So it sounds like there isn't a whole group of tour players that are eagerly checking their BlackBerries to find out the latest NHL scores. How disappointing. You're in the vast minority.
Vast minority, correct. The players that live in the cities where there's NHL teams follow it, and they care. There's a couple guys who are into it and we talk about it all the time. A couple caddies are into it too. For the most part, I have to seek out the guys to talk about it.
How did you become a hockey fan, being a golfer from Atlanta?
Well, when the Thrashers started up here in 1999, the announcement came a year ahead of time, and, a lot of my friends live out in Phoenix had gotten season tickets for the Phoenix Coyotes. That was probably five years ahead of time, maybe the mid-to-early '90s? These guys weren't hockey guys but they said, ‘Trust us, when you go to the games you'll understand what we're talking about, it's fun, it's exciting, and you'll have a good time.'
So, we got a couple tickets that first season and I thought they were, y'know, crazy, but we went a few times that first season and I had no clue what was going on, but it was fun; an exciting fast-paced game.
The big thing that got us into it was the kids, the kids were about 7 and 4...or 6 and 3 at the time, and to me they said "I want to do that."
Oh, are your kids in hockey?
Oh yeah, oh yeah. So once the kids were old enough to get into the Learn to Skate, snow pup fan kinda things, we got them in the programs and, real quickly, they improved and they've been in the travel leagues now for about five or six years.
When I'm off the golf course, I'm into the hockey thing. Y'know I love the Thrashers, I love the NHL in general, and have the utmost respect for those guys. My younger son still plays. He's a bantam major, and the older one got out of hockey for a year, but he wants back in for next year, he's a junior, so we're heavily into it in a lot of ways.
That's really cool, so you just started from scratch, and had no experience with it as a kid yourself or anything?
The only experience I had growing up was in Northern Alabama where I was 75 miles from the nearest ice rink, and that school located there, the University of Alabama-Huntsville, they have a hockey program, Division I. And they covered them on the sports channel all the time, and I couldn't understand why. Here they're covering the ice hockey program and we're in Alabama and I didn't know anyone who played hockey.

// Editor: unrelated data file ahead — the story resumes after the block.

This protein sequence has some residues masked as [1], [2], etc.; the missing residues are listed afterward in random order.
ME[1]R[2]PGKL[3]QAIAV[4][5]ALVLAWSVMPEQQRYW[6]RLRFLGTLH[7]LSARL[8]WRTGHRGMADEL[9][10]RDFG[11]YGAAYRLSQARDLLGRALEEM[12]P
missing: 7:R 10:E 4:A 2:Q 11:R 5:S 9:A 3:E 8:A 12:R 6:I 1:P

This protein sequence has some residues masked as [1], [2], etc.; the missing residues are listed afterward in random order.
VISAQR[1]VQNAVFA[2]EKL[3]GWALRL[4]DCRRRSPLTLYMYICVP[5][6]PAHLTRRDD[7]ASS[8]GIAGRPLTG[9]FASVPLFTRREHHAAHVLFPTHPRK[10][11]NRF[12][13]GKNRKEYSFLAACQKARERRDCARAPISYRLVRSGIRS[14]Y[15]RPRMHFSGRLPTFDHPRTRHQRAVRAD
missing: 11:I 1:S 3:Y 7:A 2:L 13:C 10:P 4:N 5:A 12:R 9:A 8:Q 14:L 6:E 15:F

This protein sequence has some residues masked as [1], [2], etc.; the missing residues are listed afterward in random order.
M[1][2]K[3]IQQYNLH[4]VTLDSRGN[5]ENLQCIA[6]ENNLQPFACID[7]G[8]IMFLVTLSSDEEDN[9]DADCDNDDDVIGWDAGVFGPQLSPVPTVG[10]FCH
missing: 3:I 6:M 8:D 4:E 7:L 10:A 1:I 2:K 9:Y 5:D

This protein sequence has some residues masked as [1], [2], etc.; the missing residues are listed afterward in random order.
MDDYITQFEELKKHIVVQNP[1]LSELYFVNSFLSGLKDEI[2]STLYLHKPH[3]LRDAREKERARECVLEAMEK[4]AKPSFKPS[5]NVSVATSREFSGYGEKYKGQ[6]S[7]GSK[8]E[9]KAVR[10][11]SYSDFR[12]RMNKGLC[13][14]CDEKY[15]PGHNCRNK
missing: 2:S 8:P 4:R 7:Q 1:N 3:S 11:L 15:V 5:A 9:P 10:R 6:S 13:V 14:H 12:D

But that was the only exposure I had to hockey when I was growing up. Never played, never saw any games, just spent time wondering why they covered the sport.
So, you have buddies, golfer buddies, that live out in Phoenix and go to Coyotes games?
Yeah, a lot of the guys out there go. You know, Phoenix is a lot like Atlanta: Lots of transplants from the North, so, you get the odd Canadian here and there. And these guys just sold me, they said when you get a team, get a few tickets, and you'll be hooked on it. I took their advice and it turned out to be right.
Who are some of the other guys on the tour that follow hockey?
Well, Mike Weir of course, y'know, Canadian guy. Also Dudley Hart, he's been injured for awhile, but he was one of the guys who encouraged me to go to games, though he's not one of the Phoenix guys, he's down around South Florida.
Nice. So you actually have Thrashers season tickets now?
Yeah, I've been a season-ticket holder for every season they've played.
So do you have a lot of time with the busy PGA travel schedule to actually attend games?
Not really. There's 41 home games, if I get to 15 I'm doing pretty well.
Actually, I kind of enjoy the process of giving out the tickets cause I do it on Twitter pretty often, or email the parents on my son's hockey team, sort of like a first-come first-serve type of thing, so I can always have a bit of fun with that. There's not many times when they're not used.